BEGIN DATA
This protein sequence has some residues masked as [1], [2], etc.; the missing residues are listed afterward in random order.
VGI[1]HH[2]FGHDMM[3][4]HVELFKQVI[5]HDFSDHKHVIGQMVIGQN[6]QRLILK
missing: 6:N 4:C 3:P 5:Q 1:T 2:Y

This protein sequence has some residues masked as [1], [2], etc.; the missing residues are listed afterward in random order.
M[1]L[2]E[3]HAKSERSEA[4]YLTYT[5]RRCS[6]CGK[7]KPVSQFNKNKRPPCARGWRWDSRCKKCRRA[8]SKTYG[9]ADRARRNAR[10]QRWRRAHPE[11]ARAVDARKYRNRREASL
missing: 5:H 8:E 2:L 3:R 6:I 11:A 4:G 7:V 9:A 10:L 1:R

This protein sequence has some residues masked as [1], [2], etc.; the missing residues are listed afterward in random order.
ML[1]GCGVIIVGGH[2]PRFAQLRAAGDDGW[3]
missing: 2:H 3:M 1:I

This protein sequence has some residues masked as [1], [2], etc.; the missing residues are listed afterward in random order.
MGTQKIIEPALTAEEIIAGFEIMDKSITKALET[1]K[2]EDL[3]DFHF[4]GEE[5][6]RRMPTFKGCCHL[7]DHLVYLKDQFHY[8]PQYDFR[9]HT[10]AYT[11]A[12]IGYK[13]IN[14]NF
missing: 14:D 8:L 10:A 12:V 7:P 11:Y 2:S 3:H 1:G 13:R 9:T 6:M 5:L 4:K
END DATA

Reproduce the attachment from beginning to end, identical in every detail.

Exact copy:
This protein sequence has some residues masked as [1], [2], etc.; the missing residues are listed afterward in random order.
VGI[1]HH[2]FGHDMM[3][4]HVELFKQVI[5]HDFSDHKHVIGQMVIGQN[6]QRLILK
missing: 6:N 4:C 3:P 5:Q 1:T 2:Y

This protein sequence has some residues masked as [1], [2], etc.; the missing residues are listed afterward in random order.
M[1]L[2]E[3]HAKSERSEA[4]YLTYT[5]RRCS[6]CGK[7]KPVSQFNKNKRPPCARGWRWDSRCKKCRRA[8]SKTYG[9]ADRARRNAR[10]QRWRRAHPE[11]ARAVDARKYRNRREASL
missing: 5:H 8:E 2:L 3:R 6:I 11:A 4:G 7:V 9:A 10:L 1:R

This protein sequence has some residues masked as [1], [2], etc.; the missing residues are listed afterward in random order.
ML[1]GCGVIIVGGH[2]PRFAQLRAAGDDGW[3]
missing: 2:H 3:M 1:I

This protein sequence has some residues masked as [1], [2], etc.; the missing residues are listed afterward in random order.
MGTQKIIEPALTAEEIIAGFEIMDKSITKALET[1]K[2]EDL[3]DFHF[4]GEE[5][6]RRMPTFKGCCHL[7]DHLVYLKDQFHY[8]PQYDFR[9]HT[10]AYT[11]A[12]IGYK[13]IN[14]NF
missing: 14:D 8:L 10:A 12:V 7:P 11:Y 2:S 3:H 1:G 13:R 9:T 6:M 5:L 4:K